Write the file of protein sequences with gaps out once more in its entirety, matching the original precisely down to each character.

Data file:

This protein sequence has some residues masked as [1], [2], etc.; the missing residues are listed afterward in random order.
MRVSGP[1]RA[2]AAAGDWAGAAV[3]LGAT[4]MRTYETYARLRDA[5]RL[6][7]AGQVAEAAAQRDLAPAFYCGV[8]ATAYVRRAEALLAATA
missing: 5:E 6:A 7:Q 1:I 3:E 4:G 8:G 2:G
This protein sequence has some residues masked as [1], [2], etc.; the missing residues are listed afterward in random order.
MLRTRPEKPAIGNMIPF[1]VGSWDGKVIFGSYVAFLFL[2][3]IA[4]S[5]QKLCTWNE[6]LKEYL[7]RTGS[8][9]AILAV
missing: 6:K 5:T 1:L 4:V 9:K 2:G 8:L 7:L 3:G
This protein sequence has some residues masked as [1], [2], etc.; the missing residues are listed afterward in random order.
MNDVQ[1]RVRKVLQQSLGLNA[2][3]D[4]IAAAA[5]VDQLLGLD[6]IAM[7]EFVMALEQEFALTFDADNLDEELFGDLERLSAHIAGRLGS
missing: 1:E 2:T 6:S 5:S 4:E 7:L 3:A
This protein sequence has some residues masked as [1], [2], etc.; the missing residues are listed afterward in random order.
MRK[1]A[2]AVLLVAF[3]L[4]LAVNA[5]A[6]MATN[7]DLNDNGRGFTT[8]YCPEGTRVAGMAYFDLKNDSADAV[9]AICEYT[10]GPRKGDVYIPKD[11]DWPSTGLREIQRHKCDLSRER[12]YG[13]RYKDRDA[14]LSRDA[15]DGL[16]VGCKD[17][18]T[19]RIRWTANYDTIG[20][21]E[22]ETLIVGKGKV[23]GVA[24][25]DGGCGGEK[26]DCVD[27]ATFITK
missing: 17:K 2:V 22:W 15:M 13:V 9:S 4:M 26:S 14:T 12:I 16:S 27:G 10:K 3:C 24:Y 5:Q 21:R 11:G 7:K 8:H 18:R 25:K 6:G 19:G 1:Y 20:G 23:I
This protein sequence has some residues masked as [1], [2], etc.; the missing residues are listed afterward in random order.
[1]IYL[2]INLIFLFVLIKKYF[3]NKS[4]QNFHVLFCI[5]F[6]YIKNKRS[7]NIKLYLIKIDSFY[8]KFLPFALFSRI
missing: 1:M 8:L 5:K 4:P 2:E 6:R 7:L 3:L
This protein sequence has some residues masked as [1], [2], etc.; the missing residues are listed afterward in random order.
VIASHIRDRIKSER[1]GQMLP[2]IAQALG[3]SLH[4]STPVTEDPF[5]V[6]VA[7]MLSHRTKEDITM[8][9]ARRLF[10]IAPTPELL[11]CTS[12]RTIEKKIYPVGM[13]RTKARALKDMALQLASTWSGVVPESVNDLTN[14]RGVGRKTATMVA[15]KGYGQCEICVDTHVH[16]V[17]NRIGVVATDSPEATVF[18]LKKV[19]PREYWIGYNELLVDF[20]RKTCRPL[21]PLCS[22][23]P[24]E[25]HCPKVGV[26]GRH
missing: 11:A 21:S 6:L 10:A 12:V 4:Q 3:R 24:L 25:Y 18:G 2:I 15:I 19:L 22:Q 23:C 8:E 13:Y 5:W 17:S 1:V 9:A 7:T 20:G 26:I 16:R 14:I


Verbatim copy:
This protein sequence has some residues masked as [1], [2], etc.; the missing residues are listed afterward in random order.
MRVSGP[1]RA[2]AAAGDWAGAAV[3]LGAT[4]MRTYETYARLRDA[5]RL[6][7]AGQVAEAAAQRDLAPAFYCGV[8]ATAYVRRAEALLAATA
missing: 5:E 6:A 7:Q 1:I 3:E 4:G 8:G 2:G
This protein sequence has some residues masked as [1], [2], etc.; the missing residues are listed afterward in random order.
MLRTRPEKPAIGNMIPF[1]VGSWDGKVIFGSYVAFLFL[2][3]IA[4]S[5]QKLCTWNE[6]LKEYL[7]RTGS[8][9]AILAV
missing: 6:K 5:T 1:L 4:V 9:K 2:G 8:L 7:L 3:G
This protein sequence has some residues masked as [1], [2], etc.; the missing residues are listed afterward in random order.
MNDVQ[1]RVRKVLQQSLGLNA[2][3]D[4]IAAAA[5]VDQLLGLD[6]IAM[7]EFVMALEQEFALTFDADNLDEELFGDLERLSAHIAGRLGS
missing: 1:E 2:T 6:S 5:S 4:E 7:L 3:A
This protein sequence has some residues masked as [1], [2], etc.; the missing residues are listed afterward in random order.
MRK[1]A[2]AVLLVAF[3]L[4]LAVNA[5]A[6]MATN[7]DLNDNGRGFTT[8]YCPEGTRVAGMAYFDLKNDSADAV[9]AICEYT[10]GPRKGDVYIPKD[11]DWPSTGLREIQRHKCDLSRER[12]YG[13]RYKDRDA[14]LSRDA[15]DGL[16]VGCKD[17][18]T[19]RIRWTANYDTIG[20][21]E[22]ETLIVGKGKV[23]GVA[24][25]DGGCGGEK[26]DCVD[27]ATFITK
missing: 17:K 2:V 22:W 15:M 13:V 9:S 4:M 26:S 14:T 12:I 16:S 27:G 10:K 3:C 24:Y 5:Q 21:R 11:G 7:K 8:H 18:R 25:K 6:G 19:G 1:Y 20:G 23:I
This protein sequence has some residues masked as [1], [2], etc.; the missing residues are listed afterward in random order.
[1]IYL[2]INLIFLFVLIKKYF[3]NKS[4]QNFHVLFCI[5]F[6]YIKNKRS[7]NIKLYLIKIDSFY[8]KFLPFALFSRI
missing: 1:M 8:L 5:K 4:P 2:E 6:R 7:L 3:L
This protein sequence has some residues masked as [1], [2], etc.; the missing residues are listed afterward in random order.
VIASHIRDRIKSER[1]GQMLP[2]IAQALG[3]SLH[4]STPVTEDPF[5]V[6]VA[7]MLSHRTKEDITM[8][9]ARRLF[10]IAPTPELL[11]CTS[12]RTIEKKIYPVGM[13]RTKARALKDMALQLASTWSGVVPESVNDLTN[14]RGVGRKTATMVA[15]KGYGQCEICVDTHVH[16]V[17]NRIGVVATDSPEATVF[18]LKKV[19]PREYWIGYNELLVDF[20]RKTCRPL[21]PLCS[22][23]P[24]E[25]HCPKVGV[26]GRH
missing: 11:A 21:S 6:L 10:A 12:V 4:Q 3:R 24:L 25:Y 18:G 2:I 15:I 19:L 22:Q 23:C 8:E 13:Y 5:W 17:S 1:V 9:A 7:T 20:G 26:I 16:R 14:I